Stephens agreed. He admitted that he has had to remove himself from cases before because he knew a therapist involved in the case.

Case in Point

According to HPSO, the most common cases against physical therapists are brought on because of allegations such as improper therapeutic exercise, failure to monitor, improper management of therapy, improper manual therapy and use of equipment. In the first six months of 2004, there had been 1,600 claims brought against PTs. Of those cases, 13 percent resulted in injuries related to burns.

Stephens' experience with these cases falls in line with the HPSO findings, with burns and falls leading the pack in resulting incidents. "The cases that come across my desk typically involve falls or burns, or both. The ones that we typically saw at APTA doing the case reviews were also falls and burns. I'm seeing more rotator cuff repair failures during therapy for shoulder injuries, too," he said.

Stephens admitted that he has had to testify both on behalf of accused PTs and against them. In some cases, such as when a patient alleges the therapist failed to monitor, Stephens had argued that the therapist did not meet the standard of care.

"I believe there's a standard of care that says you don't abandon your patient when you're giving them an activity that challenges their skills. I've had a case where the therapist was doing stair climbing training with patients. The therapist was busy writing a note to the side of the staircase and the patient fell backward, hit his head and died," said Stephens.

In some cases, Stephens said the case won't even go to trial because the defendant is clearly without a defense. An example is one case in which he recommended the defense attorney settle the claim as soon as possible. "There was a physical therapist aide doing a functional capacity evaluation. When the patient, who was pushing a weighted sled, asked 'is this supposed to hurt?' the aide said, 'I don't know. I've never done this before.'"

According to Stephens, it is important to note that all physical therapists should have their own insurance coverage. "Even if your employer will provide you with liability insurance, my recommendation—and, I think, the recommendation of the APTA—is to still have your own liability insurance," he said.

Beware of Patient?

As anyone in the field of health care can attest, patient care is not simply diagnosis and treatment. One of the main things a patient is looking for when coming to a PT is the feeling that the therapist cares for her, treats her well and communicates with her.

"Maintaining the typically excellent patient-therapist relationships that we have with our patients [is important]," said Stephens. "We are fortunate to work as closely with people as we do. Having patients who enjoy coming to therapy and who think you truly care about what happens to them goes a long way in avoiding their desire to be litigious."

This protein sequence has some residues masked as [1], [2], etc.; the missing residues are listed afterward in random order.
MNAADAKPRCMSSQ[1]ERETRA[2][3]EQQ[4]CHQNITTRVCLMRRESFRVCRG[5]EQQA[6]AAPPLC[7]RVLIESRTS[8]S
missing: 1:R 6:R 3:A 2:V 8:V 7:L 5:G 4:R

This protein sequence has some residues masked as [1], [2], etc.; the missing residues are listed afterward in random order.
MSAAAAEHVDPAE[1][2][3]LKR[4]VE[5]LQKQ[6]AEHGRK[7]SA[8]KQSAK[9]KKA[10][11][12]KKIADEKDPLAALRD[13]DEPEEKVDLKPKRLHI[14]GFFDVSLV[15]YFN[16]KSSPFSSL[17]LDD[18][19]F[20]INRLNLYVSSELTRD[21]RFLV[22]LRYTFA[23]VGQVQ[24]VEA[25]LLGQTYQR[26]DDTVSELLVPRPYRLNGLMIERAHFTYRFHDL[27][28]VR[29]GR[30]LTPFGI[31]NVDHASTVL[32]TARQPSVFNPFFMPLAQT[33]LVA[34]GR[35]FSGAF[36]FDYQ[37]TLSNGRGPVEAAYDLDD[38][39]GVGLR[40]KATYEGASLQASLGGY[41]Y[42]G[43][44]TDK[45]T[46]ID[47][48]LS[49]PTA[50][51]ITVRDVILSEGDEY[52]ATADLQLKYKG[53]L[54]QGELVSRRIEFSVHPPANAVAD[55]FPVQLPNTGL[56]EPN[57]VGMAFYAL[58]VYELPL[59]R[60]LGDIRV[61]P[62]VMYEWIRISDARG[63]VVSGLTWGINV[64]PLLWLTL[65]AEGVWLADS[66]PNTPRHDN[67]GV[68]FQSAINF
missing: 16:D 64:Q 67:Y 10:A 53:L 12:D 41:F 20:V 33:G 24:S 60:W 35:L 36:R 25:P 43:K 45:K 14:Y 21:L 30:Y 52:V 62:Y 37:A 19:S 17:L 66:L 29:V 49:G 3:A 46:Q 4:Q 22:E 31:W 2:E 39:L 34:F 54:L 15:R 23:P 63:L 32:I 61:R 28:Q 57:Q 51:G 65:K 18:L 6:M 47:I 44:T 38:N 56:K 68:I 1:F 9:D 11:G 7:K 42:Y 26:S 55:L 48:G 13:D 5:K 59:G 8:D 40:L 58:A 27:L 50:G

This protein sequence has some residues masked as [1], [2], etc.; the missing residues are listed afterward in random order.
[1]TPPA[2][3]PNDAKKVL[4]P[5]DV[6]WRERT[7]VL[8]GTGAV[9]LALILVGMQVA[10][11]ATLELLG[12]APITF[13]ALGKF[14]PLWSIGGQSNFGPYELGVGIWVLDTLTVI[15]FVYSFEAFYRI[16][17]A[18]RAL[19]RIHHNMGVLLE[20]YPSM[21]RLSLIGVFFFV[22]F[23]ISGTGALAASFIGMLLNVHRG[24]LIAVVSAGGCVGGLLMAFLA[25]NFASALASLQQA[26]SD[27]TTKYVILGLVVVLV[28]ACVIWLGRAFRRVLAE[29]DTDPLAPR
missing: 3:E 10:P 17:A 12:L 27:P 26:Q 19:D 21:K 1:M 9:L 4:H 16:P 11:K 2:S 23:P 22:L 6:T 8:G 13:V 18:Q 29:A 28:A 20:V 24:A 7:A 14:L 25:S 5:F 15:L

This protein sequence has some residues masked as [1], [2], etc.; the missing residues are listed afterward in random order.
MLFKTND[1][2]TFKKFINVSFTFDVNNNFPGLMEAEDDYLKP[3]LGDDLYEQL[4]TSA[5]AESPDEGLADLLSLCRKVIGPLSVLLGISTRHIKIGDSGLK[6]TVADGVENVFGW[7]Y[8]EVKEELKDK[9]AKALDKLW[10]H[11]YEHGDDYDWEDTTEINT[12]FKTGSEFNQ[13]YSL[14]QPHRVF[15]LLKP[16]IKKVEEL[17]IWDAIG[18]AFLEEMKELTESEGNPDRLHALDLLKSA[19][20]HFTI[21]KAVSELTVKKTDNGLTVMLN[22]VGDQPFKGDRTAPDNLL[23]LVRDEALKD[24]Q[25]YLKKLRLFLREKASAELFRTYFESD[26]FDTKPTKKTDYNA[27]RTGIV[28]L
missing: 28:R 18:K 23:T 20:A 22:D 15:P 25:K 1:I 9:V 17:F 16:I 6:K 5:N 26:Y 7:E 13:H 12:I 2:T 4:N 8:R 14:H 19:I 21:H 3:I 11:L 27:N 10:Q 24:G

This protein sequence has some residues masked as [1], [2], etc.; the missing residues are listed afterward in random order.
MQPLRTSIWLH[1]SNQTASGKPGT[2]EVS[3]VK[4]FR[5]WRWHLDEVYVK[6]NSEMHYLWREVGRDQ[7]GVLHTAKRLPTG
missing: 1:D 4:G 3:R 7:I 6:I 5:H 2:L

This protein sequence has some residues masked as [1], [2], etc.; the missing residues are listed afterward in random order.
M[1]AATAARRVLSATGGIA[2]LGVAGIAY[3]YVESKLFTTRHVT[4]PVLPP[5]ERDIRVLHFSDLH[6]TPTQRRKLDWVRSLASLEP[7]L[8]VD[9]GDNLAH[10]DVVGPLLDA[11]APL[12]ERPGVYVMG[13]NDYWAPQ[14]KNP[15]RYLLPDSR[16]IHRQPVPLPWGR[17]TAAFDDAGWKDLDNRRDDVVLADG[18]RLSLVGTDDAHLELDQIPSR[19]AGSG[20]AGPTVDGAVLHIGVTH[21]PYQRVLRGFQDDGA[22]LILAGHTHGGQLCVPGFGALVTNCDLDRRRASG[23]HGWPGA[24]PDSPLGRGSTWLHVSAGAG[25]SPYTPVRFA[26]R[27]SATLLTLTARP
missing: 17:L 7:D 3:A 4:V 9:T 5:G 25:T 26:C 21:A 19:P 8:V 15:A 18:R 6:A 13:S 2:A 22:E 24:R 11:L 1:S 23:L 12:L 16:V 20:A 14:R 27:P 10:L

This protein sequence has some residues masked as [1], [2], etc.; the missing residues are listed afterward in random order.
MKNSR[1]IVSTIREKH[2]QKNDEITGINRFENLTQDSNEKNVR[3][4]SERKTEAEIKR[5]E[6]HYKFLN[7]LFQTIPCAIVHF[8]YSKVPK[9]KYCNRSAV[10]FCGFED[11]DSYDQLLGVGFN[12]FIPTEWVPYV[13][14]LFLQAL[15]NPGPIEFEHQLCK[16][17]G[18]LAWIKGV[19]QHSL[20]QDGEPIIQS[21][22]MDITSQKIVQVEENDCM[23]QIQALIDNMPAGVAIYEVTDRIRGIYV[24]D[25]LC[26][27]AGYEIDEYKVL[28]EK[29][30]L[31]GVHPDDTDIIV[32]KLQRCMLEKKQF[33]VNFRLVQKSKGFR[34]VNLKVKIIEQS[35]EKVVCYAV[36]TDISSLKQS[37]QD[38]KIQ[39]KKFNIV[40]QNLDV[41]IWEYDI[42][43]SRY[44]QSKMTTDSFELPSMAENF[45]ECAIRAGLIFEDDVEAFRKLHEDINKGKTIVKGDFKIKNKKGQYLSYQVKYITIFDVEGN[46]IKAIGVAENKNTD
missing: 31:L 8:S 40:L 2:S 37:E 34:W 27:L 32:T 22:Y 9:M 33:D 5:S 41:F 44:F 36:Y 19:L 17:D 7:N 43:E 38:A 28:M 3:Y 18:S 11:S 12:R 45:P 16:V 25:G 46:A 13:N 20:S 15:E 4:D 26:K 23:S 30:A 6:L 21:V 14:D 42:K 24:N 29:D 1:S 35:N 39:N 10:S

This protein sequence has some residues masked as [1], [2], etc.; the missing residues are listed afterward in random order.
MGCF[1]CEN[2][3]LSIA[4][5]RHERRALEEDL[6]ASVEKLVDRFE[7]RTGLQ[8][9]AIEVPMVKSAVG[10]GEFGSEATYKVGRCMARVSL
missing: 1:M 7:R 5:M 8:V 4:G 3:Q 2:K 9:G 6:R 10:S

On the other hand, while the patient's personal expectations remain high these days, the professional expectations may have changed, said Stephens. "I think that consumers of health care have higher expectations of providers than they used to have, in terms of expecting perfection. If their expectations aren't met, they want to blame somebody—and it's seldom themselves," he said.

While acknolwedging that patients are obviously entitled to the best possible service, Stephens admitted that it is not easy being a PT in these litigious times. "As physical therapists, we challenge people on a day-to-day basis and that's our job. I don't believe that just the presence of an injury means there is a violation of the standard of care," he said.

Stefanie Kurtz is on staff at ADVANCE and can be reached at skurtz@merion.com

Words of Wisdom

J. Scott Stephens, MS, PT, is an established expert witness in the field of physical therapy standards of care. In his experiences in the courtroom over the past decade, he has learned a thing or two about the field of PT. He offers this advice:

Do your history, physical, evaluation and examination before you do your treatment. While it may seem obvious, Stephens said he has seen cases where this fundamental step was overlooked, resulting in an injured patient and a settlement.

Consider what might happen during a treatment and try to take whatever precautions you can against that happening. "Have your documentation paint a picture of what you're doing with the patient and what you're attempting to accomplish with the patient. Treatment should be justified by the goals you're seeking to achieve," Stephens said.

Pay attention to the patient in every way. It's one thing to talk to the patient and take a history, but it's important to know the patient's needs at all levels of treatment and accommodate them. "If you're a 100-pound therapist and you're working with a 270-pound patient, can you really protect that patient in the event that he loses his balance? If the answer is no, you're assuming a risk you might not want to assume," said Stephens.

When it comes to a jury, all bets are off. A PT can do everything from start to finish by the book, but that doesn't always mean a jury will decide in the therapist's favor.

Know what it means to be a "reasonably prudent" PT. Stephens explained the best way to know what a "reasonably prudent" therapist would do is to keep up with the profession. He recommends being active in professional organizations and staying current on the happenings throughout the PT community.

According to Stephens, it is simply a matter of always being aware of the care rendered. "Invariably, if people look at what they're doing, they will find there are ways to do it more carefully. You just want to be comfortable that whatever your treatment procedure or modality is, if something unexpected occurs, you can defend in your mind what you were doing as reasonable," Stephens said.